The TEDM Principle: Improving Written Feedback

Willie McGuire, Olan Harrington, Carole MacDiarmid, Sally Zacharias

Abstract


Recent discourse on assessment literacy is supportive of dialogic practices, without
addressing the concomitant challenges of workload, high student numbers and
sustainability. This paper presents the findings of a small-scale qualitative study
exploring teacher and student views on the effectiveness of written feedback using a
‘showing; not telling’ approach, which used a descriptive pattern of feedback as
opposed to an instructional model within a peer-tutor review framework. Paramount
was the use of modelling, a method of ‘showing’ students how to improve their work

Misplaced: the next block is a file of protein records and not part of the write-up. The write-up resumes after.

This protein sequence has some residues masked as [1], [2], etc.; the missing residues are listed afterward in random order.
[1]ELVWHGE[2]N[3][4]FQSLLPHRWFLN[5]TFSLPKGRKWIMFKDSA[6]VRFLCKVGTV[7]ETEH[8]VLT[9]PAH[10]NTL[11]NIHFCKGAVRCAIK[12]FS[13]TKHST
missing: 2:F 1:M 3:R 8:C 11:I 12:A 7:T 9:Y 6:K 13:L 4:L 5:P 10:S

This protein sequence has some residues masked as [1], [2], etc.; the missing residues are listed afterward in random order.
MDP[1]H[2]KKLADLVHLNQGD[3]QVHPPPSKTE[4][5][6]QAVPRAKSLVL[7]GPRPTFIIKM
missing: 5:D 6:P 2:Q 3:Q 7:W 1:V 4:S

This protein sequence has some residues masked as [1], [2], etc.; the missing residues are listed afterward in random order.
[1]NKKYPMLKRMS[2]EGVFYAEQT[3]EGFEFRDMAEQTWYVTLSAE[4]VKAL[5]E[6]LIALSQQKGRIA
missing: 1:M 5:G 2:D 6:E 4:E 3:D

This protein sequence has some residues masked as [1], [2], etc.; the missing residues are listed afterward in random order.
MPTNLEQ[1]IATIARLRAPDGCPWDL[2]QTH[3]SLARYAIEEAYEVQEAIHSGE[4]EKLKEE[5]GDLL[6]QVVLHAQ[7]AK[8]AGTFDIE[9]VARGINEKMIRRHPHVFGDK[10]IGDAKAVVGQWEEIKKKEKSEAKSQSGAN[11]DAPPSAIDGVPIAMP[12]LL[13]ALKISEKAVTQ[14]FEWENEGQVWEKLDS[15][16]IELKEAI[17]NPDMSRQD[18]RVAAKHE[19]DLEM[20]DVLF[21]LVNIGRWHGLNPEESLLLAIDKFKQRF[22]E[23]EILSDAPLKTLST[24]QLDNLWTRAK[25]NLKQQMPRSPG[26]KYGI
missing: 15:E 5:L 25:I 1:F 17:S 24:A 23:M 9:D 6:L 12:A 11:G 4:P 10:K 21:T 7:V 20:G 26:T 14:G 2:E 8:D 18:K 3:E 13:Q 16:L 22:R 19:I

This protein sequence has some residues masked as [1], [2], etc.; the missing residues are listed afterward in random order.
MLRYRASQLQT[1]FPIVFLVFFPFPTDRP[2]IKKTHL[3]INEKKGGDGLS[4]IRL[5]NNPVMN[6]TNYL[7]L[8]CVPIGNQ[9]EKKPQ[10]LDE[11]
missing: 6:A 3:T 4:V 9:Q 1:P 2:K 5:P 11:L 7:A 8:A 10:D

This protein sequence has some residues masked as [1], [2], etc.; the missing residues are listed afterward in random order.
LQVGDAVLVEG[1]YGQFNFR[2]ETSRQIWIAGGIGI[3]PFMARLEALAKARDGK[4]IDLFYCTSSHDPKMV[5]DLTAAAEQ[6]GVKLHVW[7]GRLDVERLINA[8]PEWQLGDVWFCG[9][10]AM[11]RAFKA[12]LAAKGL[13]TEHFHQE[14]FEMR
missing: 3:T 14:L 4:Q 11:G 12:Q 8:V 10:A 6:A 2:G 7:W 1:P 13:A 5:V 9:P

at the formative stage as opposed to ‘telling’ them how to improve it after
assignment completion. This modelling was practised using the TEDM principle: tell,
explain, describe and model. Key findings are that the model is: effective with high
numbers; positively received by students; and sustainable.


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